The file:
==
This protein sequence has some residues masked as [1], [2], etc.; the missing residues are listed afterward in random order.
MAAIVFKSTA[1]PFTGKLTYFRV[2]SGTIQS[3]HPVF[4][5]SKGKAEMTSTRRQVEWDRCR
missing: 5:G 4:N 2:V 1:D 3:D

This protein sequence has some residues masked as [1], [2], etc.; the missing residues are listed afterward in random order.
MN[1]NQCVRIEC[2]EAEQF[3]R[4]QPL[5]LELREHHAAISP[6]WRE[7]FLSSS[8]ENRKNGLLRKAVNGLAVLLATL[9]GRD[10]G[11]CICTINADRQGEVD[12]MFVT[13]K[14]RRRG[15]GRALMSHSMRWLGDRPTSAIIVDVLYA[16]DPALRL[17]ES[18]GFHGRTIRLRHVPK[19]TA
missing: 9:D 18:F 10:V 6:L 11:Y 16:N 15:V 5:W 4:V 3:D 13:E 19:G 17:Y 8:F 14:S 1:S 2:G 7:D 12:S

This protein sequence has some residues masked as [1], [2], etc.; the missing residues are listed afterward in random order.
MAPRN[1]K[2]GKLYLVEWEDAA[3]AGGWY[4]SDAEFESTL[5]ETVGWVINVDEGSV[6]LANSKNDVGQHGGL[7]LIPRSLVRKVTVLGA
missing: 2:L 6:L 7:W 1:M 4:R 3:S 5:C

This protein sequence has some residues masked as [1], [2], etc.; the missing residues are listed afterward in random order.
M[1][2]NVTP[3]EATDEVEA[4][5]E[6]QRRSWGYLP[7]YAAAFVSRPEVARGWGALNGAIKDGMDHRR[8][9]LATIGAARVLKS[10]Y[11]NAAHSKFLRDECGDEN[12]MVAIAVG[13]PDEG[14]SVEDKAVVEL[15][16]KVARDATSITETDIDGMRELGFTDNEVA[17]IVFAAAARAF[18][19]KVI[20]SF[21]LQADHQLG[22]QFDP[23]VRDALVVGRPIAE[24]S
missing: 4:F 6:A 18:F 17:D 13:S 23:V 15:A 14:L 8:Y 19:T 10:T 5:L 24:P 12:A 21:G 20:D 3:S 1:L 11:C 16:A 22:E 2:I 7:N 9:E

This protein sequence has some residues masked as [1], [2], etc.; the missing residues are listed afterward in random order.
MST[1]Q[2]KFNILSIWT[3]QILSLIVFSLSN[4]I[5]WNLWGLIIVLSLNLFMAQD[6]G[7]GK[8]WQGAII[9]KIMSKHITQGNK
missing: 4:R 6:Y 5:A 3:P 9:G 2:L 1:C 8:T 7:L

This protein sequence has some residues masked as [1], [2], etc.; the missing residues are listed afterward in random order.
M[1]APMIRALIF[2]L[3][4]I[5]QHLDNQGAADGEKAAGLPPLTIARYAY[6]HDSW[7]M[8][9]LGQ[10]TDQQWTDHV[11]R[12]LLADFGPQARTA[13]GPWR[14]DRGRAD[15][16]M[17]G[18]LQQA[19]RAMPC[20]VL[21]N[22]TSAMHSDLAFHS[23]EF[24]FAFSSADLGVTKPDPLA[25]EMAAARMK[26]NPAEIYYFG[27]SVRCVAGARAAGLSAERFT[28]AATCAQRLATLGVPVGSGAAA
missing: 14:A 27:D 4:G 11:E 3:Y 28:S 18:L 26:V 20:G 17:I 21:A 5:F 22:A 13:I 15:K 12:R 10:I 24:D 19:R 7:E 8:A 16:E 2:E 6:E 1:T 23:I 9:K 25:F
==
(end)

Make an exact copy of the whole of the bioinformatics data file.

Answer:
This protein sequence has some residues masked as [1], [2], etc.; the missing residues are listed afterward in random order.
MAAIVFKSTA[1]PFTGKLTYFRV[2]SGTIQS[3]HPVF[4][5]SKGKAEMTSTRRQVEWDRCR
missing: 5:G 4:N 2:V 1:D 3:D

This protein sequence has some residues masked as [1], [2], etc.; the missing residues are listed afterward in random order.
MN[1]NQCVRIEC[2]EAEQF[3]R[4]QPL[5]LELREHHAAISP[6]WRE[7]FLSSS[8]ENRKNGLLRKAVNGLAVLLATL[9]GRD[10]G[11]CICTINADRQGEVD[12]MFVT[13]K[14]RRRG[15]GRALMSHSMRWLGDRPTSAIIVDVLYA[16]DPALRL[17]ES[18]GFHGRTIRLRHVPK[19]TA
missing: 9:D 18:F 10:V 6:L 11:Y 16:N 15:V 5:W 4:V 3:D 13:E 19:G 17:Y 8:F 14:S 1:S 2:G 7:D 12:S

This protein sequence has some residues masked as [1], [2], etc.; the missing residues are listed afterward in random order.
MAPRN[1]K[2]GKLYLVEWEDAA[3]AGGWY[4]SDAEFESTL[5]ETVGWVINVDEGSV[6]LANSKNDVGQHGGL[7]LIPRSLVRKVTVLGA
missing: 2:L 6:L 7:W 1:M 4:R 3:S 5:C

This protein sequence has some residues masked as [1], [2], etc.; the missing residues are listed afterward in random order.
M[1][2]NVTP[3]EATDEVEA[4][5]E[6]QRRSWGYLP[7]YAAAFVSRPEVARGWGALNGAIKDGMDHRR[8][9]LATIGAARVLKS[10]Y[11]NAAHSKFLRDECGDEN[12]MVAIAVG[13]PDEG[14]SVEDKAVVEL[15][16]KVARDATSITETDIDGMRELGFTDNEVA[17]IVFAAAARAF[18][19]KVI[20]SF[21]LQADHQLG[22]QFDP[23]VRDALVVGRPIAE[24]S
missing: 4:F 6:A 18:F 17:D 13:S 23:V 15:A 14:L 8:Y 19:T 10:T 5:L 24:P 12:A 21:G 20:D 3:S 1:L 11:C 16:A 22:E 2:I 7:N 9:E

This protein sequence has some residues masked as [1], [2], etc.; the missing residues are listed afterward in random order.
MST[1]Q[2]KFNILSIWT[3]QILSLIVFSLSN[4]I[5]WNLWGLIIVLSLNLFMAQD[6]G[7]GK[8]WQGAII[9]KIMSKHITQGNK
missing: 4:R 6:Y 5:A 3:P 9:G 2:L 1:C 8:T 7:L

This protein sequence has some residues masked as [1], [2], etc.; the missing residues are listed afterward in random order.
M[1]APMIRALIF[2]L[3][4]I[5]QHLDNQGAADGEKAAGLPPLTIARYAY[6]HDSW[7]M[8][9]LGQ[10]TDQQWTDHV[11]R[12]LLADFGPQARTA[13]GPWR[14]DRGRAD[15][16]M[17]G[18]LQQA[19]RAMPC[20]VL[21]N[22]TSAMHSDLAFHS[23]EF[24]FAFSSADLGVTKPDPLA[25]EMAAARMK[26]NPAEIYYFG[27]SVRCVAGARAAGLSAERFT[28]AATCAQRLATLGVPVGSGAAA
missing: 14:A 27:D 4:G 11:E 3:Y 28:S 18:L 26:V 20:G 17:I 21:A 5:F 22:A 13:I 15:K 12:R 10:I 24:D 19:R 7:E 8:A 16:E 2:E 6:E 1:T 23:I 9:K 25:F